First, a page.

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A good time to join the graphene bandwagon?

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  1. Feb 23, 2014 #1
    Graphene research has been going on for a decade now, with huge numbers of researchers piling in to get a cut of the magic. I have a PhD offer in the topic of the mechanical properties of graphene, and I am pondering whether to accept and join the bandwagon myself.

    I would be interested to hear people's experiences and opinions on situations like this, in which there is a sudden explosion in research in a completely new area. I have a few questions of my own:


    1. Does the fact that so many people are in the field now mean that it will be harder to do a phd with a strong impact? With so many competitors who have been in the field a while, is it not harder for a student to catch up and do something worthwhile in their thesis when the pace of the field is so great?

    2. What happens to the job market in these situations? Will the large cohort of phd students trained in the graphene boom years be in trouble when research subsides and funding decreases?

    3. After my graphene phd, how easy would it be to move to a different area of research in the broader field of nanoscience/nanotech? If I had been trained in 2D materials, could I make the move to say microfluidics or microrobotics or similar?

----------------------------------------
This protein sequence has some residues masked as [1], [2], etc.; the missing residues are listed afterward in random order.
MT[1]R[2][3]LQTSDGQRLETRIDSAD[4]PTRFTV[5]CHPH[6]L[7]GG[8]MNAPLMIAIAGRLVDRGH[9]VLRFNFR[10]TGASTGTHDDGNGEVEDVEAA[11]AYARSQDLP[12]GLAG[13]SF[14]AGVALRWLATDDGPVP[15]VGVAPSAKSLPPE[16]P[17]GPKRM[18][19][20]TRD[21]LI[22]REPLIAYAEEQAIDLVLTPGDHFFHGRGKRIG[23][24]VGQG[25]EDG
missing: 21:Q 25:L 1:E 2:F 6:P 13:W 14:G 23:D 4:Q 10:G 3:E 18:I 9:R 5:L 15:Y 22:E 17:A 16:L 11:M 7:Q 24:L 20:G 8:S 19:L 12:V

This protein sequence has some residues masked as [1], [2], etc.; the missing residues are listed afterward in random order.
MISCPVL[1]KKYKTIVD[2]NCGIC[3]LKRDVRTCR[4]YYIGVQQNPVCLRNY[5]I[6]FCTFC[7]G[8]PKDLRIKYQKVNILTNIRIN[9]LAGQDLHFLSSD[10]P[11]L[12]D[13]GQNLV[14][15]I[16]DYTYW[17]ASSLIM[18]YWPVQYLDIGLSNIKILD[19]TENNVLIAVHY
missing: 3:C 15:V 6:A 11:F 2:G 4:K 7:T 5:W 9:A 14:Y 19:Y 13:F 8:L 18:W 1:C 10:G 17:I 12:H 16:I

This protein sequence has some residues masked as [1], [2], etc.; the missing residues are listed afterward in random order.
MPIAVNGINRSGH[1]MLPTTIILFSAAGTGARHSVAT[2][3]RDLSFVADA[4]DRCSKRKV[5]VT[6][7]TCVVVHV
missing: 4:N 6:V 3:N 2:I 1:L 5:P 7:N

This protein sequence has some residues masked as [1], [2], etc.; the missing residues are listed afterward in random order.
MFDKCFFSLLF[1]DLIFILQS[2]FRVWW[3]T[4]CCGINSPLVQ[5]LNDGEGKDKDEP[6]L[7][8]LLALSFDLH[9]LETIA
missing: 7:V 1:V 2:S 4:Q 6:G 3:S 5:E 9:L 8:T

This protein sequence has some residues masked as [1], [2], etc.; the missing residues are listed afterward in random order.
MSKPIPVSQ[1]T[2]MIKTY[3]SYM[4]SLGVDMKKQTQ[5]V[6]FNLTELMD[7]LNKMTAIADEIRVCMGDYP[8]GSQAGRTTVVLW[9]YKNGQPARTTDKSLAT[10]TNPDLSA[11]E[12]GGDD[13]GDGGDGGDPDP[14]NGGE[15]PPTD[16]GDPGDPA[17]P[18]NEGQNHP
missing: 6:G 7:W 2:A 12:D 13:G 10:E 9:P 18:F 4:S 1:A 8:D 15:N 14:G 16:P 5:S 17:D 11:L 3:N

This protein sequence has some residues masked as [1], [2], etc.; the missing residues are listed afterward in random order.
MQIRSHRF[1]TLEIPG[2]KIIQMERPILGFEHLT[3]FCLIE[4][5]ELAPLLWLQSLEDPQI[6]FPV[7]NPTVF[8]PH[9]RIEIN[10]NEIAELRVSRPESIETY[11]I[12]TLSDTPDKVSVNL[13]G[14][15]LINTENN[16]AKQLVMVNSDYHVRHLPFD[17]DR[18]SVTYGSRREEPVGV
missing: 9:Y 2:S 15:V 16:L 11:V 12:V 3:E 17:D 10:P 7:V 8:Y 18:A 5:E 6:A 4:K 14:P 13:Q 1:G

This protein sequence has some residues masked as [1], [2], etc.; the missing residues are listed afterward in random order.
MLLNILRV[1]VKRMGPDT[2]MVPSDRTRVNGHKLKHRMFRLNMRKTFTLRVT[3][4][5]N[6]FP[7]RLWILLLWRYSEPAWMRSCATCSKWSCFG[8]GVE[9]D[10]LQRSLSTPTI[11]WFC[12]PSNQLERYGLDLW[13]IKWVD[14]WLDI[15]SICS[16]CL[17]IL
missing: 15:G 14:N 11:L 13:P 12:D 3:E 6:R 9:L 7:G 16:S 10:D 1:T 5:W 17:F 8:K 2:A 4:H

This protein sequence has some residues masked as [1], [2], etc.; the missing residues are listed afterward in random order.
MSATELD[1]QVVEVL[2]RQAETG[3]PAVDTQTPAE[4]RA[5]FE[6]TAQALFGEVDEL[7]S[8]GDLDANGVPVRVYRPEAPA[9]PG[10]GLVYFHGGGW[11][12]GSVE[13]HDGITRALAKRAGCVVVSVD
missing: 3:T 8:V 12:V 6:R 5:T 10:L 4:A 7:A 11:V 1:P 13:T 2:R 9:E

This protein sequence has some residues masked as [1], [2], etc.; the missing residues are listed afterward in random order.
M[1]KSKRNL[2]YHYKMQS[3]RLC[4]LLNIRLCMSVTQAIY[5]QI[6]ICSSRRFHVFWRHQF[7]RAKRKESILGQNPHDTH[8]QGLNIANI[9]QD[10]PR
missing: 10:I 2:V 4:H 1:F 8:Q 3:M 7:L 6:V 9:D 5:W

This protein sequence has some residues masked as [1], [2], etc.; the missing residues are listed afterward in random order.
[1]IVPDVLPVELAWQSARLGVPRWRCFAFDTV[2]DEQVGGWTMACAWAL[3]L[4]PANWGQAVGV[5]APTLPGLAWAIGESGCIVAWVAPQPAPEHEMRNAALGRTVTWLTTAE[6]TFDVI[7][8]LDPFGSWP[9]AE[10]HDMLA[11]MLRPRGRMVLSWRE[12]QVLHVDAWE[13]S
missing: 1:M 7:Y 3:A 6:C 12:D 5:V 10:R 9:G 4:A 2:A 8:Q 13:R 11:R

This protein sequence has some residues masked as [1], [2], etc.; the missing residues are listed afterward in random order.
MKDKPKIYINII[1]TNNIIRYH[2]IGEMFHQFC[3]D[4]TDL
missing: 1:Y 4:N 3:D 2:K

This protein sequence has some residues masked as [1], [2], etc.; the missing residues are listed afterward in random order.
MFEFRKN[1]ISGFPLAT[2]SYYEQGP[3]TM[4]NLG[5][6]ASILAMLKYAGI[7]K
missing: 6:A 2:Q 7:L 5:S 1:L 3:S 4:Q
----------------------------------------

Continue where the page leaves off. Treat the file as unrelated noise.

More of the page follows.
I have little understanding or insight into the pro's and con's of joining emerging fields such as this, so would be grateful for any offered here. Cheers!
     
  2. jcsd
  3. Feb 23, 2014 #2

    Physics_UG

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    I am wondering the same thing because I am considering joining a graphene research group when I start grad school this Fall.
     
  4. Feb 23, 2014 #3

    Vanadium 50

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    The advantage of a hot field is that it is interesting and there are a lot of people working on it. The disadvantage of a hot field is that it is interesting and there are a lot of people working on it.

    I think it is a mistake to think of this as a process that makes you a graphene expert. It would be much wiser to think of this as a process that makes you an expert in thin films and particularly mechanical properties of thin films.
     
  5. Feb 24, 2014 #4
    ^^very excellent observation considering that thin films are actually a very broad and important topic with lots of flexible avenues of study and potential in industry.
     
  6. Feb 24, 2014 #5
    Be an investor rather than an investigator...
     
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